How to test your direct-response offer the proper way on radio? Be Forewarned – there are MANY ways to screw it up!! With more means of testing than ever, the clutter can get confusing. While there are some very decent radio sales reps out there, their agenda is still to sell THEIR stations, so they are a limited source of expertise at best.
Assuming your offer is compelling, and your patience is reasonable, there can be a successful formula for you. Here is a breakdown of most popular means of testing Direct-Response Radio, both what they mean, and the various Pros and Cons of each medium.
There are about 11,000 radio stations in the United States, about two-thirds of which except advertising. Each of those stations feature one of 40 or so current formats, all of which are specifically programmed to reach a specific demographic target.
PROS: You can test many stations relatively inexpensively, while building frequency, either through rotators or keying in on one daypart (segment of the broadcast day). If a station tests well, you can likely duplicate its success on many stations with similar formats across the country. A good local station rep can also be a key marketing partner – they have 24/7 of broadcast time to bonus you extra spots, offer added promotional value, get you :10 liner mentions, even cut rates to help reach your CPO or CPL goals. Finally, listeners spend much of their time between only 2 or 3 stations. If you buy the three most cost-efficient stations in your target demo, you can OWN the radio audience for an entire market!!
CONS: If you test a station that does not work, or a schedule that is not favorable, that doesn’t mean radio failed – it does, however, means you need to start from scratch. You may also have tested the wrong daypart, or not purchased enough frequency to get a true beat on the station’s audience. Also, if your test is market-specific, the market you need may be heavily oversold at the time you want to test, compromising your ability to make a direct-response-friendly media buy.
A radio network is cluster of stations, from as few as Two to as many as 1,000-plus, all contracted to run your spot. Most spots run on a “wired” network, i.e. simultaneously on all affiliates which carry a specific program, such as Rush Limbaugh or Dr. Laura. Some networks are “unwired”, which means they are not united by a specific program; they are merely a cluster of stations who agree to run spots during a specified time-period.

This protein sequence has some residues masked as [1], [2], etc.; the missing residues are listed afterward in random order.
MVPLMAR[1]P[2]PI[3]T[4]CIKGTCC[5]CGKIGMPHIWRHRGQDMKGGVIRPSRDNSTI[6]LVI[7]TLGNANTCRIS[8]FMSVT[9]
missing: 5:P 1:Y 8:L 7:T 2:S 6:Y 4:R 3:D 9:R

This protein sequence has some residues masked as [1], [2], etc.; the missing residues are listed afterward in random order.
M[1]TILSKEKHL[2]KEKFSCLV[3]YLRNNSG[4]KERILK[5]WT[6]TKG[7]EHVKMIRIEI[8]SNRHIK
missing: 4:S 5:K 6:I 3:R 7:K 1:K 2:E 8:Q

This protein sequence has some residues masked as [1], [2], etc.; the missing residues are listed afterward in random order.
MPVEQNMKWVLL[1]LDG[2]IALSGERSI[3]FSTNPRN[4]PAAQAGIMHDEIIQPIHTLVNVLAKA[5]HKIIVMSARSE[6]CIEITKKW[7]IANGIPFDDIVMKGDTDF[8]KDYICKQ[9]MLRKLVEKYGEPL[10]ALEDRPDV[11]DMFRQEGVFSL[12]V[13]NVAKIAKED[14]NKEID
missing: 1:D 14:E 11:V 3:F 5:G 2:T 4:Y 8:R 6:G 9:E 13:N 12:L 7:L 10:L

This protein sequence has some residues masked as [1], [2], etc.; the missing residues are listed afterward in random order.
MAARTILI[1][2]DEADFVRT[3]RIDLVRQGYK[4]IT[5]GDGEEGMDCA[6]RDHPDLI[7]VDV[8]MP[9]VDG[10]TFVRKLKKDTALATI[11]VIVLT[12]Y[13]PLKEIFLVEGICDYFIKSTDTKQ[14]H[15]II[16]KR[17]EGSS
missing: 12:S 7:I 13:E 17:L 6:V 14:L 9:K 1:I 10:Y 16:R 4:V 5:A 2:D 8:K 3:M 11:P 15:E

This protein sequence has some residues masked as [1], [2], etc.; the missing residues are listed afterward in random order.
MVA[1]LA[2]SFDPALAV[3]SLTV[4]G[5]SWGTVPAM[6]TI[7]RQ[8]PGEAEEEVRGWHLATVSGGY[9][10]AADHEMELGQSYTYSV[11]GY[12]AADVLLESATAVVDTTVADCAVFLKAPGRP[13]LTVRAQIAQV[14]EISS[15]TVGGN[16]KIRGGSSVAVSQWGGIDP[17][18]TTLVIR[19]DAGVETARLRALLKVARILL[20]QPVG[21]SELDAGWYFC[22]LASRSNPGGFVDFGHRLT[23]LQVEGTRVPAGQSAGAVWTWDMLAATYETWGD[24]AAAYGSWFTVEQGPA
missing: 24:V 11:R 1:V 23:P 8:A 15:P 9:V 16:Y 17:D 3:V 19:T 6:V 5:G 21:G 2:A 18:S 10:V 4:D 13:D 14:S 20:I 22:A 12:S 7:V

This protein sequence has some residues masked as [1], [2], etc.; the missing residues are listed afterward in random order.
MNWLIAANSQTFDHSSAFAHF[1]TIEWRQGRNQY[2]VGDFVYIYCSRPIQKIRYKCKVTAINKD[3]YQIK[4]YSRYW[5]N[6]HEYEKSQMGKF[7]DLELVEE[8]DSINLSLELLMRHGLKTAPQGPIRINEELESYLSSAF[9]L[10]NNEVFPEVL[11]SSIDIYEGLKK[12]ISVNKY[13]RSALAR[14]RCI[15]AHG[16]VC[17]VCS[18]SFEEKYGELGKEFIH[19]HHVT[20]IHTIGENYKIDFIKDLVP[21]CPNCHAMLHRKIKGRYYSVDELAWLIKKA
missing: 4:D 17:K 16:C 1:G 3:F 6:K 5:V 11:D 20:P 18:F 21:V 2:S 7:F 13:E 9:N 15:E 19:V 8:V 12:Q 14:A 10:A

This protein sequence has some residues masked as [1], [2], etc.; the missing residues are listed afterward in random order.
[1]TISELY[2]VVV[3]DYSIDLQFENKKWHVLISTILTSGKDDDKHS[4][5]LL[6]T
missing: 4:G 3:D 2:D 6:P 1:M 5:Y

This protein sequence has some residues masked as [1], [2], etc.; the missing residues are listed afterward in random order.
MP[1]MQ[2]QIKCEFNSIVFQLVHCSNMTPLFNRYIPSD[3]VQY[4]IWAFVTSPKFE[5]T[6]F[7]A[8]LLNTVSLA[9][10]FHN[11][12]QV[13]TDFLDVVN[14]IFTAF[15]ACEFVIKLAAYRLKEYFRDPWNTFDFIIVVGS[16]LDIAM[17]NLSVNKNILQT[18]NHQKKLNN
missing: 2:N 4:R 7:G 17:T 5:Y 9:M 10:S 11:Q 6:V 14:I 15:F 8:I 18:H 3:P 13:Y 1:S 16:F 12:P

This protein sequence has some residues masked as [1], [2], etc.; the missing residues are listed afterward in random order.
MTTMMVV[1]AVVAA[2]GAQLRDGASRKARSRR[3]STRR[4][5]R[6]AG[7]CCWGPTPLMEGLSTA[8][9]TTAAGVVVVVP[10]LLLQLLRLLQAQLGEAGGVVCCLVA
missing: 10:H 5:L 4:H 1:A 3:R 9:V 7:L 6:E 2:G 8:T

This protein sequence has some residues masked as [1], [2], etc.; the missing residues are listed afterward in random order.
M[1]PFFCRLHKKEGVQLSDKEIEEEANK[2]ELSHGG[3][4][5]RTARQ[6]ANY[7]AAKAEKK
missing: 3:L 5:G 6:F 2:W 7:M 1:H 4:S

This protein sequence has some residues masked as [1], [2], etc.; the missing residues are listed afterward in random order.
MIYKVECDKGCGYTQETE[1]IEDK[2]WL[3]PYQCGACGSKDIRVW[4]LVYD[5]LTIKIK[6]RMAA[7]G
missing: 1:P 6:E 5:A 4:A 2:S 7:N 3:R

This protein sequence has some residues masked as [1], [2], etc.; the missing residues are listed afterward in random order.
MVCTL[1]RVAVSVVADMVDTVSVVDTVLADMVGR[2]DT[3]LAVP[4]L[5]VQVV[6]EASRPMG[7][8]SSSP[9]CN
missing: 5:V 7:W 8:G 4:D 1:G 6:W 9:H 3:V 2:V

PROS: The ultimate means of using Reach to target an audience, networks can offer you hundreds of thousands if not millions of simultaneous listeners nationwide. Accordingly, CPMs are generally lower than those in local radio. You can also look at results from a network buy, see which affiliates/markets/regions generated the most leads, and then narrow your next buy to target those specifically successful areas.
CONS: Most networks only offer the chance to buy 2 or 3 hours per day, so you don’t get the sort of frequency your offer might need to make an impression. Network spots are usually much more expensive than local, so there can be budget limitations to what you can buy. Most Networks are talk-based, and relatively few are Music-based. Accordingly, if your product is best suited to a non-talk format, the pickings may be slim for where you can test on the network level. If you do find a successful network format that is not Talk based, rolling out can be a challenge.
And Finally, Let’s Not Forget One Final Advantage BOTH Mediums Share IS…
Live Reads and Endorsements of on-air personalities!! What other medium allows the very “star” (whom we tune into for information or entertainment) to say nice things about our offer? While this usually costs a bit more, the results can be worth it. Regardless of whether you test local, network, or Satellite, personality reads should be on your list of test options to consider.
Joe Rashbaum is president of The Radio Solution Company, a radio direct response agency and consulting firm celebrating 11 years of success. Reach him at (805) 279-3391 or inquire below.